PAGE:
A Baltimore police officer who led a raid on a mayoral relative's home now faces new departmental charges because he refused to make a statement to investigators who are examining the incident.
Officer Nicholas S. Constantine, 27, was informed yesterday that internal affairs officials are investigating him for insubordination and failure to obey a direct departmental order, said Agent Doug Price, a city police spokesman.
"The essence of it is that he failed to cooperate in an internal investigation and he didn't provide a statement," Agent Price said.
Officer Constantine and four officers who participated in the raid are the subjects of an internal affairs investigation that began in late April. The investigation focuses on alleged violations of departmental regulations involving several drug raids -- including a raid on the home of Ronald E. Hollie, who is married to a cousin of the wife of Mayor Kurt L. Schmoke.
No drugs were found at Mr. Hollie's home. The officers were subsequently charged with falsifying search warrant affidavits used in the raids and with perjury. At their Circuit Court trial, they were cleared on some of the counts, prompting the city state's attorney's office to drop the remaining counts.
Officer Constantine said he believes the mayor holds a grudge against him because of the July 17 drug raid on Mr. Hollie's home. The raid occurred while Mr. Schmoke was campaigning for re-election. After the raid, an angry Mr. Schmoke said, "I smell a rat" and asked the police commissioner to investigate the raid.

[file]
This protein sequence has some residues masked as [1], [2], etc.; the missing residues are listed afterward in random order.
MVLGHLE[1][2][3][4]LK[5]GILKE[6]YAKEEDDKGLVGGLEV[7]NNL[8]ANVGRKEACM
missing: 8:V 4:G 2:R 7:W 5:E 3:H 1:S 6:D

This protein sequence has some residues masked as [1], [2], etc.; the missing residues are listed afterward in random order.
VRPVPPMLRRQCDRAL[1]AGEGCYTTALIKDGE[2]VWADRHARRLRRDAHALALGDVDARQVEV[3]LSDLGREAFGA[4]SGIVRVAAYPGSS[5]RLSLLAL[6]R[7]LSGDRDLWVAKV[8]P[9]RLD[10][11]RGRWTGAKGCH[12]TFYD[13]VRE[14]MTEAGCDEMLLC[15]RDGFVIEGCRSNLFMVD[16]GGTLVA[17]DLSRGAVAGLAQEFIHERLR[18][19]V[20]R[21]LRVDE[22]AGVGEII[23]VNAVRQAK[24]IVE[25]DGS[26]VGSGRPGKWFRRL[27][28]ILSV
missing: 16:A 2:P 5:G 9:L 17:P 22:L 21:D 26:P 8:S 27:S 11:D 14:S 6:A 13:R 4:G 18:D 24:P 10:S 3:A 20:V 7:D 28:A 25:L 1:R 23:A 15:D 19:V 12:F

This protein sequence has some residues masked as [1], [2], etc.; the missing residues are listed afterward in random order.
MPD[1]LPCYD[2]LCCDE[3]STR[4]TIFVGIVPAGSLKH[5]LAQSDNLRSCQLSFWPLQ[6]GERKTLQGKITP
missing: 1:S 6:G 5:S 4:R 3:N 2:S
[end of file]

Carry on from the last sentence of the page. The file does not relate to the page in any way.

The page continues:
Officer Constantine has been relieved of duties as a narcotics officer and assigned to a loading dock at police headquarters. Yesterday, he said: "They're out to get me . . . I've been photographed and fingerprinted twice, like a criminal. I just want be sure they don't do it again."
Under departmental regulations, officers facing administrative charges are required to make a statement to internal investigators when they are ordered to do so. Officer Constantine said he refused to make a statement because he feared that it could become the basis for new criminal charges.
"I wanted some type of guarantee that they wouldn't charge me criminally again, and they wouldn't give it to me," Officer Constantine said.
Police officials said the decision to grant such immunity from criminal prosecution would have to come from the state's attorney's office. State's Attorney Stuart O. Simms couldn't be reached for comment yesterday afternoon.
Byron L. Warnken, Officer Constantine's lawyer, told Police Commissioner Edward V. Woods in a letter that he was concerned about public statements made by the mayor about his interest in seeing Officer Constantine prosecuted.
The mayor told The Sun in April that Officer Constantine and the others could possibly face departmental or even federal charges.
Officer Constantine and the other four officers, Bernard Douglas, Efren Edwards, John Mohr and Chris Wade, are each being investigated for three counts each of police misconduct. The charges allege that the officers misrepresented facts in search warrants, one of which involved the raid at Mr. Hollie's house.
Officer Constantine has maintained that an informant identified the house as the place where he bought crack cocaine, and that the informant may have set up the police.